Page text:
The stories are romance, but within that, do you see them as mysteries? In your mind, how much of a role do those mysteries play in the novels?
A: Yes, it was definitely planned that the mystery of what happened when Gable was injured was set in CAR and only resolved in EAS. There was no way to resolve it in CAR because the whole story of what happened to Gable is seen through Gable’s eyes and he only knows part of the story. He doesn’t know why Grant left that day and doesn’t find out until much later. As I was writing CAR, I realized I’d need the whole of EAS to explain it.

I’d also set myself to write a baddy (in Gable’s eyes) and then show the readers what I believe to be true: that no-one is all bad (or all good), it’s just a matter of perspective. A lot of readers ‘got’ that. Some didn’t and were stuck in the opinion they’d formed of Grant from CAR, which isn’t really fair, because Grant never got a say in CAR.

I don’t see the stories as mysteries. The mysteries are plot devices. To me these stories are still about the romance between two men and how the way to love is riddled with a lot of potholes.

Q: I just have to ask… One character is named Gable, as in the actor Clark, and another character is named Grant, as in the actor of similar era, Cary. Coincidence? Several of your characters have similar names. Confusing? How do you go about naming your characters?
A: You know, you’re the first person who’s dared to ask. LOL! You’re right. There’s also (Errol) Flynn and (Tab) Hunter, who was a popular actor from the fifties who came out as gay in later life. Even Bill Haines (the vet and one of my straight characters) is named after William Haines, an actor from the twenties who was gay.

With my main characters, I’ve only slipped once so far: Tim, who gets his own story told in my third CAR novel is just Tim, but he was named before I realized he had more to say and I couldn’t go back and change it. His better half is Rory McCown, though, and that name is the real name of one of cinema’s best known cowboys, Rory Calhoun (who’s real first name was Francis Timothy – are you still following me?). In the fourth novel, I’m back on track with two names from classic cinema, but you’ll have to wait for those (tease that I am).

I don’t see the names as being confusing, but that’s just inside my head. My editors are sure to call me on that (they have on other occasions).

Q: You introduce your second excerpt to Earth and Sky with an explanation ending: “This kind of runs out of hand.” This brings up in my mind a problem that seems to plague many writers. How often do you feel your characters sort of hijack your intended story line? If that does happen for you, do you fight it? Go with it? How do you strike a balance?
A: My characters hijack their stories all the time and the harder I fight them, the harder the writing becomes. I try to reason with them sometimes, but if they want things a certain way (and most of my characters do want things to go their own way), there’s no fighting them. They’re usually right, too, but it does mean that I need to chuck bits of plot sometimes. I write a lot more than ends up in the finished novel.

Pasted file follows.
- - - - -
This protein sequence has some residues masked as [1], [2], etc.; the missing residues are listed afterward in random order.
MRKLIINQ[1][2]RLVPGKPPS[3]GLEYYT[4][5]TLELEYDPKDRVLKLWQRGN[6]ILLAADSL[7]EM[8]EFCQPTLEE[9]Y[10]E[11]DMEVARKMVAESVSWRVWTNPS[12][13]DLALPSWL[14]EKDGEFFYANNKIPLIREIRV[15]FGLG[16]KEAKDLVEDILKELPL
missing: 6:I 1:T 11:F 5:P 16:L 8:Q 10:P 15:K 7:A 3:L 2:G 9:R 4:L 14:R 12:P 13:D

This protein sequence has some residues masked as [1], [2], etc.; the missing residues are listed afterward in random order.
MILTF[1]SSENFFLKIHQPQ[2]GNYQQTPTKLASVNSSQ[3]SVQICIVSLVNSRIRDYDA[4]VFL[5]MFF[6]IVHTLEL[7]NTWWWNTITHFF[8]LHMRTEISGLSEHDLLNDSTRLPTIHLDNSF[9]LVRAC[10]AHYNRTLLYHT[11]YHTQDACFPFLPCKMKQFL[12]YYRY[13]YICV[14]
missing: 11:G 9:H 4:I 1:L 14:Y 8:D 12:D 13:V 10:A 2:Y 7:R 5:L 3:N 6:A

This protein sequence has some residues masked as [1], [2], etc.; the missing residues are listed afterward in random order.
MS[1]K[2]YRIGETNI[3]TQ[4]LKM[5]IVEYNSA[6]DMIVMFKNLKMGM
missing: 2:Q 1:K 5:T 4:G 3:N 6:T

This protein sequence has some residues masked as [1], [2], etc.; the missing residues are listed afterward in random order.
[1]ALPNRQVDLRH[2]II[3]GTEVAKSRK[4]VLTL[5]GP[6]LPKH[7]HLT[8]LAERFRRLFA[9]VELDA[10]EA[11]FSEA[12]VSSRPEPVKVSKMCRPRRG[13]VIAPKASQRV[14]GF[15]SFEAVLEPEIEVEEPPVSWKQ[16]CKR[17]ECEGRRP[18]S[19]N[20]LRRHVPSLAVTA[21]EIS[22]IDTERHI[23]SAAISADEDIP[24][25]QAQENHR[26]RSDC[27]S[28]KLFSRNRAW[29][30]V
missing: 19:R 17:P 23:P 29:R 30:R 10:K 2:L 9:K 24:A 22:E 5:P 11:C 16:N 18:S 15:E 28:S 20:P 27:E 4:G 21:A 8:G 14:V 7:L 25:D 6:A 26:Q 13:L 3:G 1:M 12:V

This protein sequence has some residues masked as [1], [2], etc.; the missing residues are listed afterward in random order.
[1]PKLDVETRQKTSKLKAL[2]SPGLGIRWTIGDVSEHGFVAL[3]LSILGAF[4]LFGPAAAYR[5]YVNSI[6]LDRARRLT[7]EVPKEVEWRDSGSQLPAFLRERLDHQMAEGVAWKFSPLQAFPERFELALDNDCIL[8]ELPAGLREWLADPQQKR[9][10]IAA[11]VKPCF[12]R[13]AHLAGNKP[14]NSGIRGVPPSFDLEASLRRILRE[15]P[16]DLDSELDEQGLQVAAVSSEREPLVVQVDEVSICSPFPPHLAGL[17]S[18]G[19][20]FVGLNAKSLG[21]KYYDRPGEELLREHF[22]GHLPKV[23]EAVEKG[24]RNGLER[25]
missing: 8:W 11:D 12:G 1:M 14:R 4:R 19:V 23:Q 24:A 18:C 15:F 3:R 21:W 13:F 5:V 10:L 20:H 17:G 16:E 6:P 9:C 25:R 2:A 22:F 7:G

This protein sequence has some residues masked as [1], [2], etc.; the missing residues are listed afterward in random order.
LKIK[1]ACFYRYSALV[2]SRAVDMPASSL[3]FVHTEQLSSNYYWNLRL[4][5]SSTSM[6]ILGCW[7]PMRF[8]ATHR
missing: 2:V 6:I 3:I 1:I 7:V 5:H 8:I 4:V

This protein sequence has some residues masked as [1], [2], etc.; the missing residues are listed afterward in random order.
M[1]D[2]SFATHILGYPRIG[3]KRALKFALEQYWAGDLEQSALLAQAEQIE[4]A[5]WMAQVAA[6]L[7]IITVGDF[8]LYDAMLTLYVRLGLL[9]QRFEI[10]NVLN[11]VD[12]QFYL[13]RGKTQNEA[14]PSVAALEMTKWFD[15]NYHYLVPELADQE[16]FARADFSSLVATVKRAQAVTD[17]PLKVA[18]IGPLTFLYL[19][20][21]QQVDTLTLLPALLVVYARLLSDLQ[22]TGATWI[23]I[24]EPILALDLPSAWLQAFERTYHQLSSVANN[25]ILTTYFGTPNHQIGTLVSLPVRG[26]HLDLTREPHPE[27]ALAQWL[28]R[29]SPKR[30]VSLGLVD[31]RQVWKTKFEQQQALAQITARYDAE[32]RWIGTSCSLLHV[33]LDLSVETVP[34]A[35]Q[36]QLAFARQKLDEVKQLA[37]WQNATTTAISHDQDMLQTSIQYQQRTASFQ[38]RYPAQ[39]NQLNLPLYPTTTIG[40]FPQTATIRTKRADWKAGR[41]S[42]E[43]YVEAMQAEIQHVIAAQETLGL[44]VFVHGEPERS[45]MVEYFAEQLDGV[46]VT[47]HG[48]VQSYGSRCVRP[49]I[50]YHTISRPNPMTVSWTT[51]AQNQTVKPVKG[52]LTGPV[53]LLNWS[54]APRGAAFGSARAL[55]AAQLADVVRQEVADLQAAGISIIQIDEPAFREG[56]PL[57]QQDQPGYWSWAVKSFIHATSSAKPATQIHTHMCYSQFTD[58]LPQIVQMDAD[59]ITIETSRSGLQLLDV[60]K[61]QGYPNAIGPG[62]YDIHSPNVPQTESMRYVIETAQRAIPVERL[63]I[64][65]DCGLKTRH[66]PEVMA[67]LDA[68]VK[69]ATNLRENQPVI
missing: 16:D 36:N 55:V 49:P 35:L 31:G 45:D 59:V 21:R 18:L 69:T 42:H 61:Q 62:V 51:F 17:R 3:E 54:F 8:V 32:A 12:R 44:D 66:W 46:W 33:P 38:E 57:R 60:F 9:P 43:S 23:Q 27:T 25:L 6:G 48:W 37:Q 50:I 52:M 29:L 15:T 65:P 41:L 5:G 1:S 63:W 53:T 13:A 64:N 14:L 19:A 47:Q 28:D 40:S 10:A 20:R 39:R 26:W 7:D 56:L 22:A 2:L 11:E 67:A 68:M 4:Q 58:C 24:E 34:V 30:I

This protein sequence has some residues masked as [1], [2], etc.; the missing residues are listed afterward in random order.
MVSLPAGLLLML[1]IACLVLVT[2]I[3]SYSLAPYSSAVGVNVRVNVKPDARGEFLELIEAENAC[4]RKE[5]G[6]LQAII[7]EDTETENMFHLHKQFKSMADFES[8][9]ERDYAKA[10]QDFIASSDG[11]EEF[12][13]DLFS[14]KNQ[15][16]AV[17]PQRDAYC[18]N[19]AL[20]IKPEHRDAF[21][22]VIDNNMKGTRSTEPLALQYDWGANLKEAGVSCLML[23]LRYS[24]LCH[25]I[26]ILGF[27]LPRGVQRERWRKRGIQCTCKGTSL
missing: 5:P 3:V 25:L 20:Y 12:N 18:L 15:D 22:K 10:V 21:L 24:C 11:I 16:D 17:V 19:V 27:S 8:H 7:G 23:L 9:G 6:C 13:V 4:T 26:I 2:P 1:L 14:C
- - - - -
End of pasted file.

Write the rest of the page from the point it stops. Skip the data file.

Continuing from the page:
Q: Lou’s favorite question time: In the mind of Zahra Owens, who is sexier, Hunter or Grant? Gable or Flynn? Smudging the lines a bit is fair, but cheating isn’t—you can’t just say “both.” Explanations required—no one-word answers, please!
A: To me Gable is sexier than Flynn. Gable is a bit older, more rugged and more damaged and I do love my men with a chip in their armor. The disability is also a selling point (my non-conformist side, I suppose, or my background as a nurse, who knows?). He’s also moody and bad-tempered a lot, while Flynn is a lot more soothing and easy-going. One can’t live without the other, but I’ll take Gable any time.

In contrast, I think Hunter is more sexy than Grant and the reason sort of contradicts the reason I gave for choosing Gable over Flynn. Hunter is innocent in some ways and I find that very endearing. He’s never been with a man before Grant and is genuinely awestruck when he finds out he likes Grant more than any woman he’s ever had in his bed.

Q: About those covers! My, but they are beautiful. Anne Cain does some fabulous work, and these are no exception. How involved were you in terms of giving input on elements to be included, overall style, and perhaps the look of the men? When you first saw the cover for Clouds and Rain, what was your reaction? What about Earth and Sky?
A: The covers just blow me away. I love Anne Cain’s work and I’m already looking forward to cover three (although the novel isn’t even finished yet). I write quite extensive cover specs and Clouds and Rain came back exactly as I’d described, right down to the horses, the sunset, the rain and the way the characters looked.

Earth and Sky was a bit different. Most of the story takes place in the snow (the stories are set in Idaho, so winter means mounds of snow) and I’d asked for muted greys, blues and whites, and then it came back all orange and red… Also, both my characters are in their late thirties, early forties, so the character photos felt too young for me. The front character would do (you have to admit he’s gorgeous and since that was Hunter, I felt he could pass for young-looking mid-thirties), but I asked to change the back character to a more rugged man, which Anne did. They wouldn’t compromise on the color, though, since they wanted it to stand out. It certainly does that! (and wouldn’t have it it had been more muted)

Q: I mentioned briefly above that you have quite a number of publications with Dreamspinner Press. Do you have any other published work? Other than CAR and EAS, can you pick out one or two published pieces that are among your personal favorites, perhaps tell us a little about the pieces and how they came into being?